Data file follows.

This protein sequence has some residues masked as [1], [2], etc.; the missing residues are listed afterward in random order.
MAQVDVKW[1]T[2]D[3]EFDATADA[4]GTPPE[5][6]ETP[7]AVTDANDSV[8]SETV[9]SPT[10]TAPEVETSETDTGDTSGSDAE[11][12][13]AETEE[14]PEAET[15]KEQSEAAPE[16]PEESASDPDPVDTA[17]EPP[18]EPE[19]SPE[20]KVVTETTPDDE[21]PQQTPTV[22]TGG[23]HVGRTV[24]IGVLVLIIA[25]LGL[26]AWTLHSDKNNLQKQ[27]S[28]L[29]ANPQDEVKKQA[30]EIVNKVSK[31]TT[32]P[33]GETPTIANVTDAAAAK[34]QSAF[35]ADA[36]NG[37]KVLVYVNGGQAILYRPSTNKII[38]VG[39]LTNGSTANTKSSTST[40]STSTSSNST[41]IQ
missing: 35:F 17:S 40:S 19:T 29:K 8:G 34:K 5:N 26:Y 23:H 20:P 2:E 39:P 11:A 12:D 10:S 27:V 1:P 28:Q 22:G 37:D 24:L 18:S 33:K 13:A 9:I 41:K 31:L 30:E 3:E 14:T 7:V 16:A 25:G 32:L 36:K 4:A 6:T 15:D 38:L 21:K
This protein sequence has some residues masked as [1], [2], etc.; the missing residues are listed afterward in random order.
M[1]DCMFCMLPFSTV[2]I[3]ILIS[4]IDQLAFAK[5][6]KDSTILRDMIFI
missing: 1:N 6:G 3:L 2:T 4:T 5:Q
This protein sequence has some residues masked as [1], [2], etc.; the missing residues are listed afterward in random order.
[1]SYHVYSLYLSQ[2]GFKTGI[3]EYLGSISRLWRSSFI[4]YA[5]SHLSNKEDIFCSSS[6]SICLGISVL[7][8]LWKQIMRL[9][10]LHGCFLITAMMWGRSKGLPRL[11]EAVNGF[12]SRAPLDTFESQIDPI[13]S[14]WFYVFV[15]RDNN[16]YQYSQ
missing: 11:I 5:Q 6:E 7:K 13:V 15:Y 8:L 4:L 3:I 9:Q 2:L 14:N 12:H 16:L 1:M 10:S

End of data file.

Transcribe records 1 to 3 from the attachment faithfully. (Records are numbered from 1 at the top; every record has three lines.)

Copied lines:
This protein sequence has some residues masked as [1], [2], etc.; the missing residues are listed afterward in random order.
MAQVDVKW[1]T[2]D[3]EFDATADA[4]GTPPE[5][6]ETP[7]AVTDANDSV[8]SETV[9]SPT[10]TAPEVETSETDTGDTSGSDAE[11][12][13]AETEE[14]PEAET[15]KEQSEAAPE[16]PEESASDPDPVDTA[17]EPP[18]EPE[19]SPE[20]KVVTETTPDDE[21]PQQTPTV[22]TGG[23]HVGRTV[24]IGVLVLIIA[25]LGL[26]AWTLHSDKNNLQKQ[27]S[28]L[29]ANPQDEVKKQA[30]EIVNKVSK[31]TT[32]P[33]GETPTIANVTDAAAAK[34]QSAF[35]ADA[36]NG[37]KVLVYVNGGQAILYRPSTNKII[38]VG[39]LTNGSTANTKSSTST[40]STSTSSNST[41]IQ
missing: 35:F 17:S 40:S 19:T 29:K 8:G 34:K 5:N 26:Y 23:H 20:P 2:E 39:P 11:A 12:D 10:S 27:V 1:P 28:Q 22:G 37:D 24:L 18:S 33:K 13:A 9:I 41:K 31:L 30:E 3:E 14:T 7:V 16:A 25:G 32:L 36:K 4:A 6:T 15:D 38:L 21:K
This protein sequence has some residues masked as [1], [2], etc.; the missing residues are listed afterward in random order.
M[1]DCMFCMLPFSTV[2]I[3]ILIS[4]IDQLAFAK[5][6]KDSTILRDMIFI
missing: 1:N 6:G 3:L 2:T 4:T 5:Q
This protein sequence has some residues masked as [1], [2], etc.; the missing residues are listed afterward in random order.
[1]SYHVYSLYLSQ[2]GFKTGI[3]EYLGSISRLWRSSFI[4]YA[5]SHLSNKEDIFCSSS[6]SICLGISVL[7][8]LWKQIMRL[9][10]LHGCFLITAMMWGRSKGLPRL[11]EAVNGF[12]SRAPLDTFESQIDPI[13]S[14]WFYVFV[15]RDNN[16]YQYSQ
missing: 11:I 5:Q 6:E 7:K 13:V 15:Y 8:L 4:L 3:I 9:Q 2:L 14:N 12:H 16:L 1:M 10:S